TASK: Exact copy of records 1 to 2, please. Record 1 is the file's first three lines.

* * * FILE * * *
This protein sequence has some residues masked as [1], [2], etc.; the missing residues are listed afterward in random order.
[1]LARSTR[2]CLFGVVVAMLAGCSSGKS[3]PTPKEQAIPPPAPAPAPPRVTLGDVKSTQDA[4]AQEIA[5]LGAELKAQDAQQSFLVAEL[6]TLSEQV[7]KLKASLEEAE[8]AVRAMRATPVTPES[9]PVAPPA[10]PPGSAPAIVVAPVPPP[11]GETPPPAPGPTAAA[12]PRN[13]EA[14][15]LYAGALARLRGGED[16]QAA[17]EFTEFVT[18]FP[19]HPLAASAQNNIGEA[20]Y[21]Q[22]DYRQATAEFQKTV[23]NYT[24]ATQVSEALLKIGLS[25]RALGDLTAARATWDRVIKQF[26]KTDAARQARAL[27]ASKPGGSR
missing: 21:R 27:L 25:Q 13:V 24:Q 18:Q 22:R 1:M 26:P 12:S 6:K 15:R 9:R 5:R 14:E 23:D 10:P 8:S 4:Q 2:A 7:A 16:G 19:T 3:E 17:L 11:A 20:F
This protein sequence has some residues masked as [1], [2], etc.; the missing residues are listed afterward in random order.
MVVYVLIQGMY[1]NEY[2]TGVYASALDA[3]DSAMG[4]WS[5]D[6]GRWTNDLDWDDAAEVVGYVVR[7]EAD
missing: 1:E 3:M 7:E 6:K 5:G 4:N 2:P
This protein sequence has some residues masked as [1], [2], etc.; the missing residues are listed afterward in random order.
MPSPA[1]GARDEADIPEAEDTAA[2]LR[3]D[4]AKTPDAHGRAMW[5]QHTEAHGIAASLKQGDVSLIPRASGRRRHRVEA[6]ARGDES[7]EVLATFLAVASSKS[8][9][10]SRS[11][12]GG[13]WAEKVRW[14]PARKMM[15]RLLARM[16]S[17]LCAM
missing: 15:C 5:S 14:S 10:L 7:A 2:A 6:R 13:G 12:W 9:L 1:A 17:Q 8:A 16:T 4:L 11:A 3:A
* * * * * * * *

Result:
This protein sequence has some residues masked as [1], [2], etc.; the missing residues are listed afterward in random order.
[1]LARSTR[2]CLFGVVVAMLAGCSSGKS[3]PTPKEQAIPPPAPAPAPPRVTLGDVKSTQDA[4]AQEIA[5]LGAELKAQDAQQSFLVAEL[6]TLSEQV[7]KLKASLEEAE[8]AVRAMRATPVTPES[9]PVAPPA[10]PPGSAPAIVVAPVPPP[11]GETPPPAPGPTAAA[12]PRN[13]EA[14][15]LYAGALARLRGGED[16]QAA[17]EFTEFVT[18]FP[19]HPLAASAQNNIGEA[20]Y[21]Q[22]DYRQATAEFQKTV[23]NYT[24]ATQVSEALLKIGLS[25]RALGDLTAARATWDRVIKQF[26]KTDAARQARAL[27]ASKPGGSR
missing: 21:R 27:L 25:Q 13:V 24:Q 18:Q 22:R 1:M 26:P 12:S 6:K 15:R 9:R 5:R 14:E 23:D 10:P 8:S 4:Q 2:A 7:A 16:G 19:T 3:E 17:L 11:A 20:F
This protein sequence has some residues masked as [1], [2], etc.; the missing residues are listed afterward in random order.
MVVYVLIQGMY[1]NEY[2]TGVYASALDA[3]DSAMG[4]WS[5]D[6]GRWTNDLDWDDAAEVVGYVVR[7]EAD
missing: 1:E 3:M 7:E 6:K 5:G 4:N 2:P